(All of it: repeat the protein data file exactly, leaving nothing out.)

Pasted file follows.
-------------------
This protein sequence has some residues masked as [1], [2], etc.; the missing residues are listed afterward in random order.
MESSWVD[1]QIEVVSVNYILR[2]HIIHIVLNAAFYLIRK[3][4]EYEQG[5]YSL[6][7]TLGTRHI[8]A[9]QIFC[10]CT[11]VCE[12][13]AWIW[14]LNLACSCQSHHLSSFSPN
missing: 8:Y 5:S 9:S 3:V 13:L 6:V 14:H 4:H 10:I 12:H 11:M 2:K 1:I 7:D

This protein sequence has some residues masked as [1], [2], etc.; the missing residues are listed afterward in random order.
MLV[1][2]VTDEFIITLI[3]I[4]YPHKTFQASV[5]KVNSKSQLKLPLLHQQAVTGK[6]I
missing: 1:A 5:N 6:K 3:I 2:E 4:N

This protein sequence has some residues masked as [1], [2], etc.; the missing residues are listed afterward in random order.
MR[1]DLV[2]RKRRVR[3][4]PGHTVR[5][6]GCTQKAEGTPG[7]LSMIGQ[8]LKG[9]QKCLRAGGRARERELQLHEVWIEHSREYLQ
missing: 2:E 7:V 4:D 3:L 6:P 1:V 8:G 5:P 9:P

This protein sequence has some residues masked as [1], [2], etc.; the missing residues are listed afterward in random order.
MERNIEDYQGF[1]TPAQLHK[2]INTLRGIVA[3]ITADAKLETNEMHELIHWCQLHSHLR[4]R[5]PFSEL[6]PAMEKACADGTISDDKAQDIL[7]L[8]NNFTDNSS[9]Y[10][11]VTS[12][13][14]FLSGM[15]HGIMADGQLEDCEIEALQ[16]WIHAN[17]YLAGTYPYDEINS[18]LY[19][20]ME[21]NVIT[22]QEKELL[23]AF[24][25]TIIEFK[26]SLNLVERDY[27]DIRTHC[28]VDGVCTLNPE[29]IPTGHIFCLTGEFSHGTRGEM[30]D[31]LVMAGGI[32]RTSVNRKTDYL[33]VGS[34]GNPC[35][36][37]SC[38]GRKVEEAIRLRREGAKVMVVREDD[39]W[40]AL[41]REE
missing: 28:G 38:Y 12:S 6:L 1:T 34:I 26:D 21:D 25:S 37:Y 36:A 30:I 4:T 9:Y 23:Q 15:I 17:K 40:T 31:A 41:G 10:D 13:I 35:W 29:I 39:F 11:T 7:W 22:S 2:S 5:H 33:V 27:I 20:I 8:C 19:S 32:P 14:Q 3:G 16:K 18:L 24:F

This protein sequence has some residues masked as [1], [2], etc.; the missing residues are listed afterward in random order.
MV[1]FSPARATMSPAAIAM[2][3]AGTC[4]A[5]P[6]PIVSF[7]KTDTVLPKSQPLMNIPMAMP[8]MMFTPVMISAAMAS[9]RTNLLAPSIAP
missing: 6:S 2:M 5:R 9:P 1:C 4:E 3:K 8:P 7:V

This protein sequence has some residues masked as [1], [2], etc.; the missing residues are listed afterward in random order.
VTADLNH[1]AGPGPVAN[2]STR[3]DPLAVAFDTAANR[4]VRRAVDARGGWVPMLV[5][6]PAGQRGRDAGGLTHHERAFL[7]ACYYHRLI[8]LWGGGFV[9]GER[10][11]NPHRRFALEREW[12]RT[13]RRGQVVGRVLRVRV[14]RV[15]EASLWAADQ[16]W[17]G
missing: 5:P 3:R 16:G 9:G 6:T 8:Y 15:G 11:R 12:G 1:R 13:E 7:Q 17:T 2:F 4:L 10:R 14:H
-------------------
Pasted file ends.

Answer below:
This protein sequence has some residues masked as [1], [2], etc.; the missing residues are listed afterward in random order.
MESSWVD[1]QIEVVSVNYILR[2]HIIHIVLNAAFYLIRK[3][4]EYEQG[5]YSL[6][7]TLGTRHI[8]A[9]QIFC[10]CT[11]VCE[12][13]AWIW[14]LNLACSCQSHHLSSFSPN
missing: 8:Y 5:S 9:S 3:V 13:L 6:V 14:H 4:H 10:I 12:H 11:M 2:K 1:I 7:D

This protein sequence has some residues masked as [1], [2], etc.; the missing residues are listed afterward in random order.
MLV[1][2]VTDEFIITLI[3]I[4]YPHKTFQASV[5]KVNSKSQLKLPLLHQQAVTGK[6]I
missing: 1:A 5:N 6:K 3:I 2:E 4:N

This protein sequence has some residues masked as [1], [2], etc.; the missing residues are listed afterward in random order.
MR[1]DLV[2]RKRRVR[3][4]PGHTVR[5][6]GCTQKAEGTPG[7]LSMIGQ[8]LKG[9]QKCLRAGGRARERELQLHEVWIEHSREYLQ
missing: 2:E 7:V 4:D 3:L 6:P 1:V 8:G 5:P 9:P

This protein sequence has some residues masked as [1], [2], etc.; the missing residues are listed afterward in random order.
MERNIEDYQGF[1]TPAQLHK[2]INTLRGIVA[3]ITADAKLETNEMHELIHWCQLHSHLR[4]R[5]PFSEL[6]PAMEKACADGTISDDKAQDIL[7]L[8]NNFTDNSS[9]Y[10][11]VTS[12][13][14]FLSGM[15]HGIMADGQLEDCEIEALQ[16]WIHAN[17]YLAGTYPYDEINS[18]LY[19][20]ME[21]NVIT[22]QEKELL[23]AF[24][25]TIIEFK[26]SLNLVERDY[27]DIRTHC[28]VDGVCTLNPE[29]IPTGHIFCLTGEFSHGTRGEM[30]D[31]LVMAGGI[32]RTSVNRKTDYL[33]VGS[34]GNPC[35][36][37]SC[38]GRKVEEAIRLRREGAKVMVVREDD[39]W[40]AL[41]REE
missing: 28:G 38:Y 12:S 6:L 1:T 34:I 26:D 21:D 25:S 37:Y 36:A 30:I 4:T 9:Y 23:Q 15:I 17:K 40:T 31:A 41:G 10:D 13:I 35:W 29:I 39:F 11:T 7:W 22:S 2:S 5:H 33:V 27:I 20:I 8:C 19:S 32:P 14:Q 3:G 16:K 18:L 24:F

This protein sequence has some residues masked as [1], [2], etc.; the missing residues are listed afterward in random order.
MV[1]FSPARATMSPAAIAM[2][3]AGTC[4]A[5]P[6]PIVSF[7]KTDTVLPKSQPLMNIPMAMP[8]MMFTPVMISAAMAS[9]RTNLLAPSIAP
missing: 6:S 2:M 5:R 9:P 1:C 4:E 3:K 8:P 7:V

This protein sequence has some residues masked as [1], [2], etc.; the missing residues are listed afterward in random order.
VTADLNH[1]AGPGPVAN[2]STR[3]DPLAVAFDTAANR[4]VRRAVDARGGWVPMLV[5][6]PAGQRGRDAGGLTHHERAFL[7]ACYYHRLI[8]LWGGGFV[9]GER[10][11]NPHRRFALEREW[12]RT[13]RRGQVVGRVLRVRV[14]RV[15]EASLWAADQ[16]W[17]G
missing: 5:P 3:R 16:G 9:G 6:T 8:Y 15:G 11:R 12:G 1:R 13:E 7:Q 17:T 2:F 4:L 10:R 14:H